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Cultures of Violence

Eunju Hwang

Masochist Violence in Machine Culture: in J. G. Ballards Crash

James Ballard, the narrator of Crash, has a car accident with Dr. Helen Remingtons car and Helens husband is instantly killed at the crash site. James begins to be aware of his real sexual desire aroused by the car crash, and the crash becomes a real experience for him, which lets him know that he is alive; The crash was the only real experience I [James] had been through for years. For the first time I was in physical confrontation with my own body, an inexhaustible encyclopaedia of pains and discharge, with the hostile gaze of other people, and with the fact of the dead man.1 James and Dr. Helen Remington are soon found by Dr. Robert Vaughan who is always searching crashes, broken cars and sectioned bodies, sexualising and anthropomorphising automobiles. Vaughan repetitively tries to die from a car crash with Elizabeth Taylor. James and Helen begin to understand the sexual implication of the combination of leaked liquid from broken cars and fluids from mutilated bodies and begin to explore the newly formed sexuality that streamlined cars and deformed bodies obtained by

crashes can provide. For Vaughan the death trials with Elizabeth Taylor mean sexual acts and his crash consummates the marriage between himself and the actress. Human beings begin to explore the perverse pleasure such as sado-masochism - especially masochism - after they understand a new type of pleasure that Freud mentions in Beyond the Pleasure Principle; humans begin to discover enjoyable pain; they torture their bodies or other bodies. The protagonists in Crash hardly show sadistic interests; they are only related to masochism though they want to kill others for their own purpose. What they are involved in is their own death and pleasure from the repetitive death trials therefore they are not interested in other peoples suffering. As for the formation of masochism, Deleuze clarifies that the masochists aim is to escape from the consequences of the transgression against the father. The masochist proceeds to identify with the mother and offers himself to the father as a sexual object; however, since this would in turn renew the threat of castration which he is trying to avert, he chooses, being beaten; both as exorcism of being castrated, and as a regressive substitute of being loved. As for the reason that the mother who does the beating and not the father, Deleuze suggests three main reasons: avoidance of the homosexual choice, preservation of the first stage where the mother was the desired object and graft onto it the punishing action of the father, and the need to present the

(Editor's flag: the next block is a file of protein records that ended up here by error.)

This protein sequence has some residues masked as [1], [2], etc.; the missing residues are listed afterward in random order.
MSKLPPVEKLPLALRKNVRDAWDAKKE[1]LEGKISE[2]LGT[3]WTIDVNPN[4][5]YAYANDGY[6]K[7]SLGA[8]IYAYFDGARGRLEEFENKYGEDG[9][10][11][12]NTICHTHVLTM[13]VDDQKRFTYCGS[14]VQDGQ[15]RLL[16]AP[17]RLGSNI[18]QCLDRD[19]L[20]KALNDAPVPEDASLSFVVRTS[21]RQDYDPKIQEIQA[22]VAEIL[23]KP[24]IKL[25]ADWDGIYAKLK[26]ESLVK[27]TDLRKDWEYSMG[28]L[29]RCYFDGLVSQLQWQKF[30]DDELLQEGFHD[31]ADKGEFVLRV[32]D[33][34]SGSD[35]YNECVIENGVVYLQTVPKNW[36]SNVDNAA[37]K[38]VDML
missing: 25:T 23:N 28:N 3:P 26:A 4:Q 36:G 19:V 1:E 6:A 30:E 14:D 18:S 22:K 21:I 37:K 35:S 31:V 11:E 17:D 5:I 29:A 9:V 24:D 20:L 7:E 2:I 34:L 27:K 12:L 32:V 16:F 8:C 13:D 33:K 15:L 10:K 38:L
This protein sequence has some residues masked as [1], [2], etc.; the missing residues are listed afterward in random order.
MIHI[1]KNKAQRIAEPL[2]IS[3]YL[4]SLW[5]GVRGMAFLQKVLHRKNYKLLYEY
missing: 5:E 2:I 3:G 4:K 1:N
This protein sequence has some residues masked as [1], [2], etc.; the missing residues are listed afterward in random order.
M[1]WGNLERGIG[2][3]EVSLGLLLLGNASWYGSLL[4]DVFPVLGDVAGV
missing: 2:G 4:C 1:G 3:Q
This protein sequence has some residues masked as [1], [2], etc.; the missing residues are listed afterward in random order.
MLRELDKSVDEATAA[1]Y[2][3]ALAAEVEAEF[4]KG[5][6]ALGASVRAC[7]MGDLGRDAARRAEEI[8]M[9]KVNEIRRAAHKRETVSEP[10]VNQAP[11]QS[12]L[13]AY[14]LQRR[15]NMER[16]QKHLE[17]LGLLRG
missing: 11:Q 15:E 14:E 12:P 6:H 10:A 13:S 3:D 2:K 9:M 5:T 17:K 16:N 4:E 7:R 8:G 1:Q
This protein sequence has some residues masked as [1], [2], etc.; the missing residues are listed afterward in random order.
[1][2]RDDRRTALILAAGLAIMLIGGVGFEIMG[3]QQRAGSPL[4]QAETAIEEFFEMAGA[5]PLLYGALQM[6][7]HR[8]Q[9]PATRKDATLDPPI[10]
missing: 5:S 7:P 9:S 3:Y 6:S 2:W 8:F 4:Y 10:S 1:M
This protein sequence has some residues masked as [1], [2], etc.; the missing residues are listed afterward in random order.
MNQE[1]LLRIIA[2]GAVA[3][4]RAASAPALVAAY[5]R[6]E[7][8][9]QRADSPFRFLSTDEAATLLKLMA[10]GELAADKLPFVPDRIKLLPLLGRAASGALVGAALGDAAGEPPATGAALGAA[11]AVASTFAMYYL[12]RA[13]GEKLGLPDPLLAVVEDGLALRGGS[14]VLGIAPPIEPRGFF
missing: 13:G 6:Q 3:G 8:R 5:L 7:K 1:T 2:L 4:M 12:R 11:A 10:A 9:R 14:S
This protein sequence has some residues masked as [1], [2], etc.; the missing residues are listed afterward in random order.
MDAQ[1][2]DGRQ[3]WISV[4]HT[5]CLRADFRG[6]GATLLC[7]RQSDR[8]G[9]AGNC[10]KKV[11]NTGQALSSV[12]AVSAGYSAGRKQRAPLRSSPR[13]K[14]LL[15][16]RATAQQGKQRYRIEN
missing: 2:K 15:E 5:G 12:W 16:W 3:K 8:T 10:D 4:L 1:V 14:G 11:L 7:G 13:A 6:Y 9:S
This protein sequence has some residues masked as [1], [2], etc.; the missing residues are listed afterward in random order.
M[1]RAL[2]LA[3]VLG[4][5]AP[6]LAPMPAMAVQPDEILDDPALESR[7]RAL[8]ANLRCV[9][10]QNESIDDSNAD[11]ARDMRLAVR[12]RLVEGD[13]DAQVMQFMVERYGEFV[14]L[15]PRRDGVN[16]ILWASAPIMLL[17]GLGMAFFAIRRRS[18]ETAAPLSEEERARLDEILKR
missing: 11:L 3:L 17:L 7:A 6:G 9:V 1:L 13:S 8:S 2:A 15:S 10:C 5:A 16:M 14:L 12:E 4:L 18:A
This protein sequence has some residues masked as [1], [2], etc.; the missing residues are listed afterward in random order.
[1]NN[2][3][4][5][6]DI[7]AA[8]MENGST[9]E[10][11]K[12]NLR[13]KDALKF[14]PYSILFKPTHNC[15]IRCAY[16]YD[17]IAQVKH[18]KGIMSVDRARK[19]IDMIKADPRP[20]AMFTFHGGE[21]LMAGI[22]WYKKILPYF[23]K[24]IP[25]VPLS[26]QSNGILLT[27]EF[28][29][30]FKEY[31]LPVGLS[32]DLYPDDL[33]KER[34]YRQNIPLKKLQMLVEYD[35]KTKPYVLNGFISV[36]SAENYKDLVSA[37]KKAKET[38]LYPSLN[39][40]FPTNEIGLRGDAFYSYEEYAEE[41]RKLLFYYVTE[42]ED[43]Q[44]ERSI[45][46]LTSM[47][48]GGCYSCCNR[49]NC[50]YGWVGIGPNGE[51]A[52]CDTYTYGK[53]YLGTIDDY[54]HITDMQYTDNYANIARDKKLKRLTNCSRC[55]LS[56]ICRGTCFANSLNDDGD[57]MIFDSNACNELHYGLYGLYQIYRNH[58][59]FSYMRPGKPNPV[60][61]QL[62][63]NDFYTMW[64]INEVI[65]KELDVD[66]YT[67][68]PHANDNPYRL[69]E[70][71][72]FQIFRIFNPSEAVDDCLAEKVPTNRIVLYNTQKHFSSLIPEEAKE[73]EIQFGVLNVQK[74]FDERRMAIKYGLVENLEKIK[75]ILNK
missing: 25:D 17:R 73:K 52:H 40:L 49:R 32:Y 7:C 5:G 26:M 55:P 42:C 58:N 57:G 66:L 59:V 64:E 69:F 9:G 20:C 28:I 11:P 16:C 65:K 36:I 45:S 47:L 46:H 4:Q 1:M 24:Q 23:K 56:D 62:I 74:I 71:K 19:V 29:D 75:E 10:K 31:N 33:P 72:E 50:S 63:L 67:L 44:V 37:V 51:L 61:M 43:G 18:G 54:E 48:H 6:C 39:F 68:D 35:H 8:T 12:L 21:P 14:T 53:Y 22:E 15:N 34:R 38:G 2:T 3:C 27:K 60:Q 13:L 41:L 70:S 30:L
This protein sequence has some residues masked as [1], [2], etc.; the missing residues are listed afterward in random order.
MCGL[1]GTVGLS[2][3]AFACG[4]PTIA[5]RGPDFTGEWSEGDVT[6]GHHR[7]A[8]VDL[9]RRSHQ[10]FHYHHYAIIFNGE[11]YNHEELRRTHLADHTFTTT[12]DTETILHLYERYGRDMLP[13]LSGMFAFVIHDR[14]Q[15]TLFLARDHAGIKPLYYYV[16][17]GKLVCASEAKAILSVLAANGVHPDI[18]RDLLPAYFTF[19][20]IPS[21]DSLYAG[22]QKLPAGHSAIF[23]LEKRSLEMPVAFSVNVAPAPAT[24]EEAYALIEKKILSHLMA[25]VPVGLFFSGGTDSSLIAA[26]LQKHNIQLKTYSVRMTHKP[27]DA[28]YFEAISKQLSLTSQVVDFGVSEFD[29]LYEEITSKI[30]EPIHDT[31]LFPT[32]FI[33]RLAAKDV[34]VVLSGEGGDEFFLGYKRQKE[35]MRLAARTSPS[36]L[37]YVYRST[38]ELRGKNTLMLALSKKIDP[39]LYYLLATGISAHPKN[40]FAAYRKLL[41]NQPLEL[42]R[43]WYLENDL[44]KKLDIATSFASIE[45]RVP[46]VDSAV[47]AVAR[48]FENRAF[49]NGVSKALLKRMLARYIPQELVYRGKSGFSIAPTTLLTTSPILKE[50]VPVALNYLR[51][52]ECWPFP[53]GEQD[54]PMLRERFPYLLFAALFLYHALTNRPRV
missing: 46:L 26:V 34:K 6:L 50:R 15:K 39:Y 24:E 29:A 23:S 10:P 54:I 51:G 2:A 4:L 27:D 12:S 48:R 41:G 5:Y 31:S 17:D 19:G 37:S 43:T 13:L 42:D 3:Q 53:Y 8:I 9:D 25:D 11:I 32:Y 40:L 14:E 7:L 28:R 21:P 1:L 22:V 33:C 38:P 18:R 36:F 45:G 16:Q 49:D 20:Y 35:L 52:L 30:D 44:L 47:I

whole process as a kind of demonstration or plea addressed solely to the father (You see, it is not I who wanted to take your place, it is she who hurts, castrates and beats me.)2 Deleuze divides masochism into two types: perverse masochism and moral masochism. When the subject shifts the blame on the mother (It is not I, it is she who wishes to castrate the father.), the masochist either identifies with the bad mother under the cover of projection and thus takes possession of the fathers penis (perverse masochism); or makes any such identification impossible by maintaining the projection and substituting himself as the victim (moral masochism: It is not the father, it is I who am castrated.)3 Sado-masochism under the control of the superego can be expressed in a safe way, which does not followed by physical violence. Modern humans release their sadism through computer games or heavy metal music of strong languages. Similarly, masochists can be found in sports games, health clubs, and the Guinness book. 4 However, it is noticeable that blood rituals, the gothic culture, the punk or body piercing is prevailed on modern society as a common sado-masochist form. Juliet Flower MacCannell explains that people resolve the castration complex through blood rituals when there is a failure of Oedipus and here, the real blood must flow as a sign of the